Attention has focused on June 12 on the so-called "meaningful vote" amendment, which would give parliament the power to decide what to do if it rejects the final Brexit deal.
The amendment in question hinges on whether lawmakers will get a "meaningful" vote on Britain's membership of the European Union.
The pro-European cause was boosted when junior justice minister Phillip Lee, a close personal friend of the prime minister, resigned shortly before the debate in order to back the veto amendment.
As with last week's set-to with Davis over the Northern Irish backstop, both sides of the Brexit culture war in the Tory party were nearly immediately in dispute about what the climbdown meant - and who had won. The strength of this commitment is yet to be seen in writing - and the Brexit department is still insisting it has not given up control of the negotiations - but the anti-Brexit rebels showed they have the numbers to force a defeat should the government renege on its pledge.
"If Brexit is worth doing, then it is certainly worth doing well; regardless of how long that takes", he said. Brexit-backers objected as it would have all but removed the no-deal nuclear option from negotiators' arsenal.
'The objective of the EU Withdrawal Bill is simple - it is putting EU legislation into law to ensure a smooth and orderly transition as we leave, ' she is expected to tell them.
There is a gap between what the Tory Remainer rebels think the prime minister promised them and what the Brexit Secretary David Davis thinks has been promised.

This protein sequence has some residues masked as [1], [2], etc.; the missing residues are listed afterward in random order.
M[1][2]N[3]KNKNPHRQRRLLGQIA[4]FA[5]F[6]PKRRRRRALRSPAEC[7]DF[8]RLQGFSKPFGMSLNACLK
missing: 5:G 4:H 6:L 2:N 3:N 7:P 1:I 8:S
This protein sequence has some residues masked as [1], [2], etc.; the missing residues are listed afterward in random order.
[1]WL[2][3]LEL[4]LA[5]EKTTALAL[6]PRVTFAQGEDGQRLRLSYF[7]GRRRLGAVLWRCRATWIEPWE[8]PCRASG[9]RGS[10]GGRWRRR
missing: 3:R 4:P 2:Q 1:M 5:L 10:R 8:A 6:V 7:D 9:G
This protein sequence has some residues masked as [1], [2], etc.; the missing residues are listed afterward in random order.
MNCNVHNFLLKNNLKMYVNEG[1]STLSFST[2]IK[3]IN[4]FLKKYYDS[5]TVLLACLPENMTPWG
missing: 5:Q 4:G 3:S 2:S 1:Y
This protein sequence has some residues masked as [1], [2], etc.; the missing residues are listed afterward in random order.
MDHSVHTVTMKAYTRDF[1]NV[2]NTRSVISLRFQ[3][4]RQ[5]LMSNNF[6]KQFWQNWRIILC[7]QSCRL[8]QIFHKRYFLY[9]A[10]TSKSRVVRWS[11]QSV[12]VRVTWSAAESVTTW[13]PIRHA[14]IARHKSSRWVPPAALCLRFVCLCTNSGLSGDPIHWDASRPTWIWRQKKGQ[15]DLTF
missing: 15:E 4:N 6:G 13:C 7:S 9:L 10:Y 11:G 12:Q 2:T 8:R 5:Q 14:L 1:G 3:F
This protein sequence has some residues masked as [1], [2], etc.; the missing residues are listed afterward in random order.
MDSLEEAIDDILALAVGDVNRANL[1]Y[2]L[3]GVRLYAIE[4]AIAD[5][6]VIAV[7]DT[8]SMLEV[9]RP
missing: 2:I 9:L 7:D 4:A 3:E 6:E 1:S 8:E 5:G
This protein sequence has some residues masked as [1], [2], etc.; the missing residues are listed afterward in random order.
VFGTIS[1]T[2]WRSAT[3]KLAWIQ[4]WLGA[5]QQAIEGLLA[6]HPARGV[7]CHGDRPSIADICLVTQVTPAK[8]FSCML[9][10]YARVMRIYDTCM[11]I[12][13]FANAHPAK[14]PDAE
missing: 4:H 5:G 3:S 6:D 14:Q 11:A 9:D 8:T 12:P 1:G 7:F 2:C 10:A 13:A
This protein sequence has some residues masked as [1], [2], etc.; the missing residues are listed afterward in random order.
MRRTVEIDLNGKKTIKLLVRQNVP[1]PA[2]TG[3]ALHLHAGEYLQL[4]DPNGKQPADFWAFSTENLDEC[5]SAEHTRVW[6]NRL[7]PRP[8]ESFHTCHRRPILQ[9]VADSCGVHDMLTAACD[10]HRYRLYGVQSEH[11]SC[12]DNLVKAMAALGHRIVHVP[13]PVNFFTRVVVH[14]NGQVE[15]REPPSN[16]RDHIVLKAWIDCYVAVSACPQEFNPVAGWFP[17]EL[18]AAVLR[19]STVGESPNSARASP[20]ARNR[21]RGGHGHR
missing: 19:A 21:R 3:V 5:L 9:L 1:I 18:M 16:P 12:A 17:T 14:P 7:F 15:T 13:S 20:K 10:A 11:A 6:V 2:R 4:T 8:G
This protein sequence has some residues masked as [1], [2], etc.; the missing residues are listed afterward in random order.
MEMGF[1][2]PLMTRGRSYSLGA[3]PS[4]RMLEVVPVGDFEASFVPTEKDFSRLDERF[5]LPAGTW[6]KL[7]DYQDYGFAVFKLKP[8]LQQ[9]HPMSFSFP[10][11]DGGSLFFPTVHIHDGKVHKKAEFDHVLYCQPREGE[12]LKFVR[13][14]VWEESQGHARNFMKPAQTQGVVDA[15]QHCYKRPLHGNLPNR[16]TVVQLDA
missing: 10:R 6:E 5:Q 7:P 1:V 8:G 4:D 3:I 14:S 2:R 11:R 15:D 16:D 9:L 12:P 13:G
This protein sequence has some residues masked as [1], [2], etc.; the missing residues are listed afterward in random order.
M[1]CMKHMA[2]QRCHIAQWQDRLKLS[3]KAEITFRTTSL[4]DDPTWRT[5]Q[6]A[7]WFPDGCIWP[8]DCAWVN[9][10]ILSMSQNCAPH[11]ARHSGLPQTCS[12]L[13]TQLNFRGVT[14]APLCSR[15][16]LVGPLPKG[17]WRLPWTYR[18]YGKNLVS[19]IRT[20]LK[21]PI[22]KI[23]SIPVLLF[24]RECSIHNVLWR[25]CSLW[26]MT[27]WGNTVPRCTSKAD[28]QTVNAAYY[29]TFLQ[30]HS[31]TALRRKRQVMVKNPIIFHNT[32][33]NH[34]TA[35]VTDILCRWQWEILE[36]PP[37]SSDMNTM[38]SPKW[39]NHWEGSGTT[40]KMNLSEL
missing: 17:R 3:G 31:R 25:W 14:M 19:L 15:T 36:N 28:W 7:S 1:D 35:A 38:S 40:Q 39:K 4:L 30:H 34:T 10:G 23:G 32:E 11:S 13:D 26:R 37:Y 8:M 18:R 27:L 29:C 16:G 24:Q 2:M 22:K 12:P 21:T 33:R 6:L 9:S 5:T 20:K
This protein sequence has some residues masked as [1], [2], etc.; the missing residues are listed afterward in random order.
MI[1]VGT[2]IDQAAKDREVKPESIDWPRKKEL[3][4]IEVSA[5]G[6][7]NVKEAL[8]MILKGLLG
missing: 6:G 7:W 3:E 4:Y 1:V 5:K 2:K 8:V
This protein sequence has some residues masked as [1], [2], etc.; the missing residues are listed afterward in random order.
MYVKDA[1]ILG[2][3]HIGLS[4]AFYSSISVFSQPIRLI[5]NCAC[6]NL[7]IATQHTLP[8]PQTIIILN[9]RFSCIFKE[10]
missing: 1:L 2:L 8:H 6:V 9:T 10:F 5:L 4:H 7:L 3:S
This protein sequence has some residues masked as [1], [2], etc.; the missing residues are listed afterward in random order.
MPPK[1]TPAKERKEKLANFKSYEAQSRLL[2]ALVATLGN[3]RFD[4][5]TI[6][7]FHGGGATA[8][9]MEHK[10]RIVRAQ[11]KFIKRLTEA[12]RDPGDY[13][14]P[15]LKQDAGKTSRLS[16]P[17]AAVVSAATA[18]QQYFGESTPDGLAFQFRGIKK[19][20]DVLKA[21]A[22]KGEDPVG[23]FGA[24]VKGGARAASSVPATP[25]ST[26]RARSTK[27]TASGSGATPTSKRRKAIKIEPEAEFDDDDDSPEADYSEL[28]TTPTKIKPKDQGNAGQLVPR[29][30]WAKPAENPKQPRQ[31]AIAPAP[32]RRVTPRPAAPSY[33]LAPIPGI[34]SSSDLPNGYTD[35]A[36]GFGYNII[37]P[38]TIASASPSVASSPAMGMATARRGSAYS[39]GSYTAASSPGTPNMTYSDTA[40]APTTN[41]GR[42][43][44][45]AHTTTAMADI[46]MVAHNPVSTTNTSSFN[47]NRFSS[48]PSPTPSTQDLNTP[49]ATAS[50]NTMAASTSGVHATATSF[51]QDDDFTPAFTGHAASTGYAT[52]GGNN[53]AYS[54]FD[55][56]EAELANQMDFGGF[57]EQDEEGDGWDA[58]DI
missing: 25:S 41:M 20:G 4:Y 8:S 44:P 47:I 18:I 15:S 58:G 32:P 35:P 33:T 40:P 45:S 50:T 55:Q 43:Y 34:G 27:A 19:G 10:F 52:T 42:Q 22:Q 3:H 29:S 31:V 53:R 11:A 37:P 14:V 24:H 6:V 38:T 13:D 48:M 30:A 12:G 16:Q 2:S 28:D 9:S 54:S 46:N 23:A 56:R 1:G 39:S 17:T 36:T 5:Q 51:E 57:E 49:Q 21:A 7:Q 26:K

Lee's resignation came as May's fragile minority government scrambled to shore up support among lawmakers before two days of debate and votes in the House of Commons on its flagship Brexit bill.
He confirmed that ministers will seek to overturn 14 amendments which he said would undermine the objective of the Bill and fail to respect the result of the 2016 referendum.
The right-wing press is presenting the upcoming votes as a make-or-break moment, continuing its longstanding tactic of describing the Brexit process as the "will of the people" and any attempts to seek greater democratic oversight of the process as "undemocratic".
In a major climbdown, they said that ministers would consider key aspects of the controversial amendment by Mr Grieve.
"Grieve's amendment puts that right and in a way Govt could and should accept it".
In a concession, the government promised that lawmakers would have a say on what to do next if there is no agreement with the European Union, or if Parliament rejects the deal offered.
It would also give hard Brexiteers the chance to "scupper a good deal", she claimed.
Addressing Conservative backbenchers in Westminster on Monday evening, the Prime Minister warned if a series of Lords amendments to the EU Withdrawal Bill are approved by MPs, it will send the wrong message to Brussels.
However, the compromise is only likely to delay a full-blown showdown on the customs union until trade legislation returns to the Commons in July.